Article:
That means without the expansion we would probably have gotten Avatar, The Hurt Locker, Inglourious Basterds, Precious and Up in the Air. The five “bonus” films are thus The Blind Side, District 9, An Education, A Serious Man and Up. While I haven’t yet seen all the films in either list, I find the latter five a more intriguing lineup than the former five. Anyway, at least four of the latter five are credible Best Picture material. (The Blind Side, a popular favorite with notable Christian themes, isn’t really Best Picture material, although Ross Douthat remarks that if “the alternative to ‘The Blind Side’ was ‘Invictus,’ then I’m glad the Academy went with Sandra Bullock’s hit instead.”)
But would the rule of ten have helped in another year? Would it have helped last year? After The Dark Knight and WALL-E, what then? Iron Man? That might be too many “millionaire playboy superhero with gadgets and no real powers” movies in one awards race even for me. Gran Torino? Changeling? Does Clint Eastwood need any more validation of his watchable but unremarkable films? Valkyrie? Tropic Thunder?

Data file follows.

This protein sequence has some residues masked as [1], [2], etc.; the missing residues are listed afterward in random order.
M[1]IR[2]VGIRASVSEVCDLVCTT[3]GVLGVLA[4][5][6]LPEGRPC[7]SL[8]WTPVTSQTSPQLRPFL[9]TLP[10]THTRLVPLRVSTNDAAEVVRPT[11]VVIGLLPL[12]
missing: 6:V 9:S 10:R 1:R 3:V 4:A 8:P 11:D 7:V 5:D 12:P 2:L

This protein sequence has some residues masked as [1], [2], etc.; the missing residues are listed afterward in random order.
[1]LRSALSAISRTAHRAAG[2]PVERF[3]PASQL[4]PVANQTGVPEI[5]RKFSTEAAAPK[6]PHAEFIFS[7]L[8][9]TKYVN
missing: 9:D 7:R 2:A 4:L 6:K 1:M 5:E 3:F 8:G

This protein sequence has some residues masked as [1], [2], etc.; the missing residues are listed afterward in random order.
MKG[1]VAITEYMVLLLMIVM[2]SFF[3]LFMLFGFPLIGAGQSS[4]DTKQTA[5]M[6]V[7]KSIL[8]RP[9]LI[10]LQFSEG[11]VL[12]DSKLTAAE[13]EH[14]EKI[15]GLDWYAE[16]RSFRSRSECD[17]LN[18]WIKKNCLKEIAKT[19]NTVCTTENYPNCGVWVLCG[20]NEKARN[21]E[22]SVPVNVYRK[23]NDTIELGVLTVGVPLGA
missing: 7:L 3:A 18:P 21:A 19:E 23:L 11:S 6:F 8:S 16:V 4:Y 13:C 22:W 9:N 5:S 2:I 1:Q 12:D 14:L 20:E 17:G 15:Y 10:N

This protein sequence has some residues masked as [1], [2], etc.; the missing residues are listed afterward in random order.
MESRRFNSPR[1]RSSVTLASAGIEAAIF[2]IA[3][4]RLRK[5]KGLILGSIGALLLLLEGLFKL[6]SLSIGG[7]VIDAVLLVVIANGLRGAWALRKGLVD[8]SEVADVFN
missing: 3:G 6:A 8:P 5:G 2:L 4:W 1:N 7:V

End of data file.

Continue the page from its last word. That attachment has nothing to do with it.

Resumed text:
One side effect of the expansion is that a film that doesn’t make the cut of ten is even more snubbed than when it was only five. If it were only five, Invictus fans could feel like they were #6. Now they have to face having lost out not only to Up in the Air, but The Blind Side too. (Maybe the Academy is also starting to feel that Eastwood doesn’t need any more validation.)
For what it’s worth, only three of the Best Picture nominees were in my top 20, and only one (Up) was in my top 10, but it’s still a much better lineup than last year for my money.
Despite the expanded roster, it seems clear that all the drama remains between two films, ironically directed by ex-spouses James Cameron and Kathryn Bigelow. Cameron’s mega-ultra-blockbuster Avatar dominated the Golden Globes, which often anticipate the Oscar winners—but then Bigelow’s taut, under-the-radar The Hurt Locker won at the Directors Guild Awards, which often anticipate the Best Director Oscar. A split decision—Avatar for Best Picture, Bigelow for best Director—isn’t out of the question. (Or perhaps the Academy could give them joint custody.)